DS: We had been kicking around this idea for a while. We knew, at some point, we were going to do something like this. For a long time, we weren’t really in the financial position to [do it and] be able to still run the band as a business, still be able to pay for our bills and pay for our children and all that stuff. Now, we’ve gotten to the point where we’re able to do that, so we got together, got a few emails going, and said, “Hey, everybody, what are some of the things that you’re passionate about? What would you like to see this band donate funds toward, to just help these causes?” A few people put their [suggestions] in, and we just narrowed the focus to, like, “Well here, these three things are about mental health, these three or four are about disaster relief…”
Some of them were just no-brainers to us, like the Songs for Kids Foundation. We had been working with [founder/president] Josh [Rifkind] for a while already. We’ve done various things for [that] foundation. We love Josh, and we love the work that he does. We just think it’s amazing, and we see the smiles on these kids’ faces. We just did something with them in Atlanta. We had a show, and then we came by the next day and we played with some of the kids. They had learned one of our songs, which was just so cool. They learned “Wish I Knew You”, and it was just so cool to be able to see how proud they were [to be] singing the song that they had learned, in front of us. … And they weren’t nervous, or that wasn’t coming across. They were just happy.
Upturn Arts, also, was an organization that I’ve done some work with in the past. They’re one of the smaller organizations in New Orleans. We also do work with Roots of Music, but we felt like Upturn Arts [is] also a great organization but they’re not as big and they don’t have the name recognition. I’ve always been the person who kind of roots for the underdog. And that’s not to say that there’s not some underdogs at Roots of Music, but we wanted to really give [Upturn Arts] a good push because they’re doing really good work. They have these summer camps that they hold, and they bring in these artists, and the kids are just so happy to see what’s going on.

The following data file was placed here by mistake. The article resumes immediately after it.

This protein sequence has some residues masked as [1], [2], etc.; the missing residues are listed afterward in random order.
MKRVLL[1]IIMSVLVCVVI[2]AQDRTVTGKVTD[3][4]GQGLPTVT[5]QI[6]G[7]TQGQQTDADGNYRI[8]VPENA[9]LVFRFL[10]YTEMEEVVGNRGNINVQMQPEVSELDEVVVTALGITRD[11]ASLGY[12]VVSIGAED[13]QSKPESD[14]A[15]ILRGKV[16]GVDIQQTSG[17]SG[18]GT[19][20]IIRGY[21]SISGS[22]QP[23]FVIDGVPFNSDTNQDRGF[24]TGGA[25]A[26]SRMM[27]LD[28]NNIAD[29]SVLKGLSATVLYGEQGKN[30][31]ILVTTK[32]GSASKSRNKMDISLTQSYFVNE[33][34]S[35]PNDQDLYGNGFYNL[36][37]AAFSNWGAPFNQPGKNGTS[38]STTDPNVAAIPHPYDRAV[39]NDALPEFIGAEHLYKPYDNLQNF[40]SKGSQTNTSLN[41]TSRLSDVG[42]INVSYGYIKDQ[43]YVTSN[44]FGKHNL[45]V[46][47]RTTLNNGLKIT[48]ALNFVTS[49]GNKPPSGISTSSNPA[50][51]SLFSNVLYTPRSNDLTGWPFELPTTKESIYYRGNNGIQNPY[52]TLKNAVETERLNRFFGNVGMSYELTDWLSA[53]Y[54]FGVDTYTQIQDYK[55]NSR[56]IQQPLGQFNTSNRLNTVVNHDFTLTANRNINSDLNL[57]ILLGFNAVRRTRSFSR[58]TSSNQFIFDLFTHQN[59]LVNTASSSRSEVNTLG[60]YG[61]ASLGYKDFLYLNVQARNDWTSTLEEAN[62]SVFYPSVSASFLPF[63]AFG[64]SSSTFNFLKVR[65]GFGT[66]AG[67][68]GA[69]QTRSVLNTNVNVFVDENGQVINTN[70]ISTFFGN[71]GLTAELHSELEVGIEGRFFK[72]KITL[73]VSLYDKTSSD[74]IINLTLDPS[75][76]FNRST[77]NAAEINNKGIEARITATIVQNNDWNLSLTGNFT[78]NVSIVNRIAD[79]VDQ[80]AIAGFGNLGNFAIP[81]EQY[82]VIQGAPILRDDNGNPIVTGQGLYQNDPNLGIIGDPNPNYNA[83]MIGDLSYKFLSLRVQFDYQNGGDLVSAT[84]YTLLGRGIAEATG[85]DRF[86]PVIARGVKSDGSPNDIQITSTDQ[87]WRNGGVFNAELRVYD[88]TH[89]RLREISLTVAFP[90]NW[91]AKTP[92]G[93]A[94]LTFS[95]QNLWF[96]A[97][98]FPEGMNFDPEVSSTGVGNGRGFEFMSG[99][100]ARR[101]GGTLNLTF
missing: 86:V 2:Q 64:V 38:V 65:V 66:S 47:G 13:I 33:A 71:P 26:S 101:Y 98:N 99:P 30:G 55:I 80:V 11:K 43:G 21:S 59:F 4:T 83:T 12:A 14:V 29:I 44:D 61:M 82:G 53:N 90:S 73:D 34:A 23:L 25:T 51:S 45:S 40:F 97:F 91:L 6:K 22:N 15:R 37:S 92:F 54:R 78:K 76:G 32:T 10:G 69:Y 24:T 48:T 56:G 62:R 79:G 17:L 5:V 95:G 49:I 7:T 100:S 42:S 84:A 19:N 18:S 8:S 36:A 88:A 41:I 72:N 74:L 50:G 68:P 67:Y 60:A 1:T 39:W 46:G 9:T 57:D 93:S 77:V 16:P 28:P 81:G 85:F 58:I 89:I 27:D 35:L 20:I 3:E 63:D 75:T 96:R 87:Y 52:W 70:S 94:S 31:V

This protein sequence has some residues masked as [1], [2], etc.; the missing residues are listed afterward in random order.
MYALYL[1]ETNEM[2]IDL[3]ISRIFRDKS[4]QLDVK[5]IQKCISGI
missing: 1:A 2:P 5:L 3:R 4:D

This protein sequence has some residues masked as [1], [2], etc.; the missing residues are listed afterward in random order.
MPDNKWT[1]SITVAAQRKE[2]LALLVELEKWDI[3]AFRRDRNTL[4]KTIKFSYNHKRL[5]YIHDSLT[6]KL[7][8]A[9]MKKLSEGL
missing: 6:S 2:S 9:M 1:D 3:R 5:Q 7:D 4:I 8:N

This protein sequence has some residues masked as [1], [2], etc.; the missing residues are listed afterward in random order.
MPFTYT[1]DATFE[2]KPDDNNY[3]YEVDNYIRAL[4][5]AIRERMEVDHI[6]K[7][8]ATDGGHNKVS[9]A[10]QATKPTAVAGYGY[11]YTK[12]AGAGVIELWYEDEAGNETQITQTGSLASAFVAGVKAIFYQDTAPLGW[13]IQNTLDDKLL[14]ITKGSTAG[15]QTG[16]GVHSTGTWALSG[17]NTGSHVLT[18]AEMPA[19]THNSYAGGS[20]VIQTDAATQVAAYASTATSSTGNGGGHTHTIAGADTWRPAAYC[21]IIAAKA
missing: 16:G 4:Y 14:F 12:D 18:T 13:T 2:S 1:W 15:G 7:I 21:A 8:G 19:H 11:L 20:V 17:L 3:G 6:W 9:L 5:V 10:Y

So yeah, this is a long time coming, and we’re just getting started. I know it’s going to grow in the future. [For now], we’re basically splitting the money evenly for these [organizations]. I don’ know if we’re going to add to the list every year or if we’re going to donate to these causes for a bit, because then it makes the donation per company smaller. It’s new to us, too. But I just think it’s good to do, and they’re all very happy that we’re coming along to help out. Because they’re doing their part, you know?
L4LM: That may be my favorite part about the whole Rev Causes thing—the sincere care and concern behind all of it. You picked causes that are genuinely close to your hearts and you’re approaching it with a clear vision of how you can help them with their missions. It’s not just a charity for the sake of having a charity.
DS: Yeah, absolutely. That’s what we want. That’s what we’re about. That’s the message we want to push forward. Positivity and love.